Journeying Through Greek History

Scenes from a run in Thessaloniki

As I’m procrastinating and haven’t got round to writing a review of what running in Cuba was like, I thought I could talk about a few recent races, a work trip to Greece (which wasn’t quite long or exciting enough to qualify as an official ’80 run’!) and how training is going. Because, you know, I’m sure you’ve got nothing better to read.

So, training is … ramping up. Since I begrudgingly accepted to join Strava again, my competitive streak means that I’m upping my weekly mileage (or kilometrage if such a word existed in English) in order to keep my street cred up. That, and an awareness that it’s obviously good for me to train as hard as normal work/life allows me to.
It felt like a moderate success when I finally got over 100km in one week until I realised that all the faster runners are knocking off 100 MILES/week which is just a stupid amount and one which I’d struggle to ever fit around my other commitments. Like sleep. Nevertheless, it’s a good 50% more than this time last year so … let’s see if this ends up helping at all.
Last year vs this year (clearly, I had a different watch before June 2016)
Arch of Galerius, Thessaloniki

Anyway, rewinding the clock and to try to avoid being super boring reeling off running stats, let’s skip all the way over any cross-country related pain and speed up to a work trip to Thessaloniki in Greece in late January. I was initially looking forward to the trip and a Vitamin D boost until it became clear that January in Greece is flipping freezing. And snowy.

And being there for work means that … you actually have to do work rather than fannying about visiting what was, let’s be honest, a not overwhelmingly exciting city at that time of the year.

To be fair to it, it’s a monumentally important city from a historic perspective when it was at the cross roads between what we now call the Middle East and the West at a time when Europe wasn’t much more than peasants and feudal wars and ‘Greece’ was thriving.
Rotunda of Galerius, Thessaloniki

It was the second largest city during the Byzantine Empire and still has a spattering of Roman and Byzantine buildings all over. Some, such as the Arch and Rotunda of Galerius, are listed by UNESCO and would have been worth a little more investigation if I hadn’t squeezed my main run in shortly before our flight home.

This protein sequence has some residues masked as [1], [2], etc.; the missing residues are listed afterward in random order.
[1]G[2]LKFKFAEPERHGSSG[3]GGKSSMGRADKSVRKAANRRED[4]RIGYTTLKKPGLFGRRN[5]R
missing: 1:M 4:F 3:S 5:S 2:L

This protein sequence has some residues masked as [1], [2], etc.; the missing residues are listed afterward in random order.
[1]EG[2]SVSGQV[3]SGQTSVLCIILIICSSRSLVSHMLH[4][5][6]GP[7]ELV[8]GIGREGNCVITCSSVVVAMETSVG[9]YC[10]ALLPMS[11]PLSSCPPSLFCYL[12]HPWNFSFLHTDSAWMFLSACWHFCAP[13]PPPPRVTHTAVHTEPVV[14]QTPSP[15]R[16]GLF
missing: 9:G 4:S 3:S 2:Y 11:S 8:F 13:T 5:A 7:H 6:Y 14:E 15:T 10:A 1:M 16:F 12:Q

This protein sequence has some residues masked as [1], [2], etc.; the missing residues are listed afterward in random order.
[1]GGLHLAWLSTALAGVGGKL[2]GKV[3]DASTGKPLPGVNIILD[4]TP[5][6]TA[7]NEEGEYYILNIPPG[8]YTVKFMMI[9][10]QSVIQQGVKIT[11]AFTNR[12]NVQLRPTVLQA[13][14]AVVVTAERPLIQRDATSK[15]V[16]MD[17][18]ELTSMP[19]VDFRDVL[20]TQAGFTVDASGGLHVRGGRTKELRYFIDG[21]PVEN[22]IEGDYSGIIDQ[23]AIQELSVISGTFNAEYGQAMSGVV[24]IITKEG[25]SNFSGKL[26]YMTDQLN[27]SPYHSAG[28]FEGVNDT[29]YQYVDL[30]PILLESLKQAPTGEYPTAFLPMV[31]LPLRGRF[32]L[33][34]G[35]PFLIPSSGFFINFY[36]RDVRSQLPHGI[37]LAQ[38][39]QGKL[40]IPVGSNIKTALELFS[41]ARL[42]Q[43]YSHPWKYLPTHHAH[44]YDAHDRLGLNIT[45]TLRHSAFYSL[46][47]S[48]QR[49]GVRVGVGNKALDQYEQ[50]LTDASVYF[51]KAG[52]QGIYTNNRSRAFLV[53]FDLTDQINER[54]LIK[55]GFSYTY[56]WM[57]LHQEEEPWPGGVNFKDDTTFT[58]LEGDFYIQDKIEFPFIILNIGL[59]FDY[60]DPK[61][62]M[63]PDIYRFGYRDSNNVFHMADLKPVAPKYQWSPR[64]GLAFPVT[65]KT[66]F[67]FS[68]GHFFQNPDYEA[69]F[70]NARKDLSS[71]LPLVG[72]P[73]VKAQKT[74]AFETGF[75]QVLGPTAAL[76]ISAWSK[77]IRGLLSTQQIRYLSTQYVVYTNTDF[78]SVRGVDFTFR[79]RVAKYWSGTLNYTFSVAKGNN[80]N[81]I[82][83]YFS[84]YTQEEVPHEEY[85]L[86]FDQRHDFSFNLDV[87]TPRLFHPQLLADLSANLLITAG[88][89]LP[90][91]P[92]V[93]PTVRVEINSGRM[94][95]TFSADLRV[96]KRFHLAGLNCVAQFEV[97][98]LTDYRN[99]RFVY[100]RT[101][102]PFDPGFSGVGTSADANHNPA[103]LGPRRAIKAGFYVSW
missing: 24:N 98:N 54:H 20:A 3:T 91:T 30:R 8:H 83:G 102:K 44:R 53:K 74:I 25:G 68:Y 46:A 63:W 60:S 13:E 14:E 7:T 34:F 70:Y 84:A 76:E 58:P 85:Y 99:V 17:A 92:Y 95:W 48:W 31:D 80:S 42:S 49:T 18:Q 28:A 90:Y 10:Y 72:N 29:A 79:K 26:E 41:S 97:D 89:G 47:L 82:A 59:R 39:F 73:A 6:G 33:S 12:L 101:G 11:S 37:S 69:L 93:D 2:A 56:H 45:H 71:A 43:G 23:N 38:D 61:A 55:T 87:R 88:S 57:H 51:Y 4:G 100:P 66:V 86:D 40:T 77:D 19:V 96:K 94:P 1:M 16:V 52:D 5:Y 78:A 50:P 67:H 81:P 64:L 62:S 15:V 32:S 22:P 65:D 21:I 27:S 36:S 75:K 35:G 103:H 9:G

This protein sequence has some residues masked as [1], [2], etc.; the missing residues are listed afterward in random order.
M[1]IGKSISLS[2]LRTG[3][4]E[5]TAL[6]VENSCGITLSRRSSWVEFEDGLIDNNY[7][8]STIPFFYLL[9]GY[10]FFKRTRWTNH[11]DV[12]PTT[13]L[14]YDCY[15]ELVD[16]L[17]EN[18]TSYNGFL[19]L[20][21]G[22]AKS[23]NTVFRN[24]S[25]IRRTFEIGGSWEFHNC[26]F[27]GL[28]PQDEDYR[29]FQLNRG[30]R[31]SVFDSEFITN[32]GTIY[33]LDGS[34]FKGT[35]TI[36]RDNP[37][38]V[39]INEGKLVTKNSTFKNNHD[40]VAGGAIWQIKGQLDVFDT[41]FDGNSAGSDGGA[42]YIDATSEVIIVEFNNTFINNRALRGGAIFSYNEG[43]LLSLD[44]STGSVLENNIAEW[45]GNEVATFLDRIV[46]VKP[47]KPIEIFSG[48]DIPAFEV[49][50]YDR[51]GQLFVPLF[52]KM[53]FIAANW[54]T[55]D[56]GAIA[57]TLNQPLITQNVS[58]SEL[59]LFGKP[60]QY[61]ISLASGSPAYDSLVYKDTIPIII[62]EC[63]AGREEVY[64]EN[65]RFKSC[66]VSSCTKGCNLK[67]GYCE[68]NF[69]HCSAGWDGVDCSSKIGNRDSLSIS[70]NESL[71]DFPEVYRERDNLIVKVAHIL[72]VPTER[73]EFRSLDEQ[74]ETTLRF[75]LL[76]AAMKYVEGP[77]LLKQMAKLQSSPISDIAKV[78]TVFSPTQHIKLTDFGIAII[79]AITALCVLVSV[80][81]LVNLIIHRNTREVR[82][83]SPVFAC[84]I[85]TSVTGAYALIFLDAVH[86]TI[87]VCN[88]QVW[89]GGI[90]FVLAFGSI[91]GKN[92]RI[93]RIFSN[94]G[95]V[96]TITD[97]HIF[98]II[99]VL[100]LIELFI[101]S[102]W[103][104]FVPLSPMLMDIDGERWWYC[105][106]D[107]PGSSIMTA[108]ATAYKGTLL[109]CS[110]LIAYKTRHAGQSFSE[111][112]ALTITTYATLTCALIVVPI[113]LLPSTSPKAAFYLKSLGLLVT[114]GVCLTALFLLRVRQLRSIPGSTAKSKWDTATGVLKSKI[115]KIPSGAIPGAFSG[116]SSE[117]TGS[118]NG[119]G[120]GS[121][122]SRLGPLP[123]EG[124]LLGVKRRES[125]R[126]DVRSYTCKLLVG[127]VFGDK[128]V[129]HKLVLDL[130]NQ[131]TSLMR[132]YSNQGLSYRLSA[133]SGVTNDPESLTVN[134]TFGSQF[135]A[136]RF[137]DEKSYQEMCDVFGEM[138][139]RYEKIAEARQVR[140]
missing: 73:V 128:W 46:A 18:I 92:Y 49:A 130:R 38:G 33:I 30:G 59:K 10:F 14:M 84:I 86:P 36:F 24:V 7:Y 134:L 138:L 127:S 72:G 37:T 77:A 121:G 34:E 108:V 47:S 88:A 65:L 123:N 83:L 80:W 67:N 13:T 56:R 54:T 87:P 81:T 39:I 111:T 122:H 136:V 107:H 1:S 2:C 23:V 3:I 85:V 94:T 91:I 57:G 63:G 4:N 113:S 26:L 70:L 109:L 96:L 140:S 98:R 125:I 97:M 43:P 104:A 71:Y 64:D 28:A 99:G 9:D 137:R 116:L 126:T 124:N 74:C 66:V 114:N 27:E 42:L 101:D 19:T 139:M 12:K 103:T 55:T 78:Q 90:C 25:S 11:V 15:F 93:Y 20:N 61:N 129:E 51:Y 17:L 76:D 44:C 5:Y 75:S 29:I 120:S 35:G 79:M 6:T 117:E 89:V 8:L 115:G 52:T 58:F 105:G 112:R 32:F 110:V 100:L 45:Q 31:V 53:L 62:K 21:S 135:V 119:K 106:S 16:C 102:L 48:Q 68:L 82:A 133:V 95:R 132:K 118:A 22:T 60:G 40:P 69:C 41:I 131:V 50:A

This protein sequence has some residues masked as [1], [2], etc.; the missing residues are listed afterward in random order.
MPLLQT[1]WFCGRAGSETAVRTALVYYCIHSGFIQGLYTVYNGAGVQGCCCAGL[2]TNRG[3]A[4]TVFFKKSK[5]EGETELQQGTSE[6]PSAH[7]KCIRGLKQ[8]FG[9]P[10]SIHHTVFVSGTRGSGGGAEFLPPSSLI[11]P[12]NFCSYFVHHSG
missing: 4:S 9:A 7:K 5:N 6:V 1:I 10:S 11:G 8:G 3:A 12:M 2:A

With my limited time, I still fancied seeing what there was to see so managed to get out early in the morning most days to run along the sea front along a wide, lovely, promenade which must be incredibly pleasant on a Spring evening (I’d say Summer evening but I’m pretty sure it’s regularly 40+ degrees so even a breeze wouldn’t help then).
An endless route to nowhere … a familiar feeling on a long run
Every day, I ran past a slightly random sculpture of umbrellas and the White Tower (which used to be known as the Red Tower because of the regular mass slaughters inside it during the Ottoman rule until someone launched a ‘rebranding’ exercise in the 20th century and repainted it white). On my last day, I took a turn and went uphill up what’s left of the old fortified Walls of Thessaloniki which stood for the best part of 1,500 years.
The White Tower, Thessaloniki
At the end of this, I reached a (slightly snowy!) castle from which there was a beautiful view of the city – or, at least, what I could see through the haze.
View of Thessaloniki
So that was Greece. Shortly after, we were off to Cuba (more on that another day) which meant that, all in all, I hadn’t really raced properly since November. Which is a long time.
I’d signed up for Reading Half  Marathon a few months back – it’s supposedly fast (it’s not) which I thought would make up for the unglamorous location (it was, indeed, dull) although I hadn’t banked for the weather (winddyyyyyy).
Come last week, I knew there was no chance I’d be getting a PB and expected to probably finish in 1h24. In the end, I finished in 1h24… maybe next time I’ll set my mind higher!
Today was another race – the South of England 12-leg relays – in another glamorous location: Gravesend.  Maybe they should get that Greek rebranding expert over – the name is a fair description for the rest of the town. Strong wind and hills meant that my time mattered little – however, I was almost a minute slower this year than last year which is not really a great sign before Vienna Marathon in 4 weeks’ time.
Next week is the Paddock Wood half marathon and the last proper chance to test how good or bad Vienna’s likely to be. Obviously, if I do another 90+km week before the race then I’m allowed to caveat every inch of the result. Oh and hills. And wind. Or sun. Or rain. Anything really would be just perfect to justify any lapse in performance…

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